Networking is Volunteer Engagement Gold

Networking is Volunteer Engagement gold and we have the key strategies to meet your outreach and recruitment goals. With volunteer recruitment being the biggest need within the profession, developing your networking skills might be your solution. SAVMA’s Roundtable Discussion on Networking identified key strategies:

Key Strategy: Do your homework

Before you attend an event, find out who will be in the room. If you cannot find out the specific individuals, get a general sense of the audience demographics from the host so you can build a plan. If you are attending a Chamber of Commerce event, you might want to meet business professionals that can join your Board of Directors. Compare that to attending a Public Health Awareness event where your goal might be to meet professionals of industry for your advocacy team. Getting a sense of who will be attending an event, or who has been invited will help you narrow your focus so you can maximize your time.

Recruitment Goal: Attend six Chamber of Commerce meetings with a Leadership Volunteer resulting in identification of no less than three candidates for leadership positions within the next 36 months.

Key Strategy: Be prepared for success

Do you remember the adage, “don’t judge a book by its cover?” Well one member shared a story of trying to avoid the “extreme extrovert” in the room at a networking event. It was clear that person was monopolizing whomever they were with, and our Volunteer Engagement Professional had a list of people to meet and didn’t want to get bogged down with one person. Well after getting seated with the extrovert, it turns out they became the best mentor and friend for our VEP.

After sitting with the story for a few minutes as a group, we also contemplated the idea that we often walk into rooms planning to fail. This is especially true when we lack the confidence or experience. Search out someone with the confidence or appeal you would like and ask them how they are doing that?

Professional Development Goal: Identify an “unexpected professional buddy” with skills, and experience, different than mine in a different profession who will provide peer coaching resulting in skills development and adaptave leadership development (be specific about which skills and be sure you will gain leadership development and that this person has adaptive leadership skills).

Key Strategy: Refer to your peers

Active listening came up repeatedly as a very useful strategy. There were a number of very good prompts suggested to motivate the person to whom you might be speaking to get them chatting. Regardless of what those great prompts were, all roads led to us listening rather than selling our pitches. So what happens when you get to the end of their big talk and you didn’t glean a match for anything in your organization? Refer to a peer! One of the best parts of professional association membership, is the ability to refer to your peers. If someone is not a fit for you, a warm hand off to your peer can be seemless. Make the recommendation that they reach out to XYZ organization because it sounds like they might be a great fit. We call this bless and release.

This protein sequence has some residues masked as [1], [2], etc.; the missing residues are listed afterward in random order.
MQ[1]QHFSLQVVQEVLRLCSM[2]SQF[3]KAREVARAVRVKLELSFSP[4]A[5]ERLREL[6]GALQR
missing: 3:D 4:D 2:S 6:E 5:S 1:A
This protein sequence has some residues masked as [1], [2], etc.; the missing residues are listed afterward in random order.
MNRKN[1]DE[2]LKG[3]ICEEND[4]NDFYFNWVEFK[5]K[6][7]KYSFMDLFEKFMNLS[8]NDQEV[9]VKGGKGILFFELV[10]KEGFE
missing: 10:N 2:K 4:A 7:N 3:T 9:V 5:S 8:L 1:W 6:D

Recruitment Goal: To reduce the number of volunteer candidates in the application process that do not activate, while increasing the warm handoff referral process with peer agencies.

Key Strategy: Ask for help!

The last best networking strategy that came out of the Roundtable session was to ask for help from the host. No matter the organization, you were invited to attend (we hope)  for a reason. They want you to be successful. Contact them ahead of time and find out who they want you to connect with as well. They might have ideas if you share your list of needs. Be sure you have crafted your needs to your audience. Your materials should very because not all positions will fit all audiences. You don’t usually ask a room full of drivers to become afterschool caregivers for example.

Outreach Goal: To deepen partner relationships and further develop tools for evaluating return on investment of membership costs. (Get a lists from Finance of all organization memberships and which ones you might be eligible to attend as a guest of a collegue. You will need to write reports about ROI after attending to track value.)

Networking, Volunteer Engagement Basics

We hope you found these strategies helpful. If you are very new to newtworking, or need a quick checklist here is a handy list:

  1. Bring your business cards. Too new for business cards, get your bosses cards, or the receptionists. As a volunteer engagement professional your team hopefully has a pile of blanks for the volunteers to use.
  2. Wear your agency name tag. It is branded, but be sure it has big font for easy reading. Tip for name tag placement: it goes on the upper-right shoulder, above your pocket. It directs a person’s eyes across from you to the appropriate place to read your tag when shaking hands.
  3. Know your “Big Three.” Skip the elevator pitch and focus on your big three. What problem is your organization solving in your community? How do they solve this problem? How can the person standing across from you be a part of solving the problem?
  4. Follow through and follow up. Always block time after networking sessions to write notes, emails, make phone calls and do any of the other things you promised to do. If you committed to bringing someone a book, do it right away. However, do not guilt yourself into thinking if you delayed that you cannot recover and must crawl under a rock. Delayed notes are still appreciate and people are still human.

If you have found this article helpful or you are looking for more information on this topic, reach out. We are happy to dive deeper.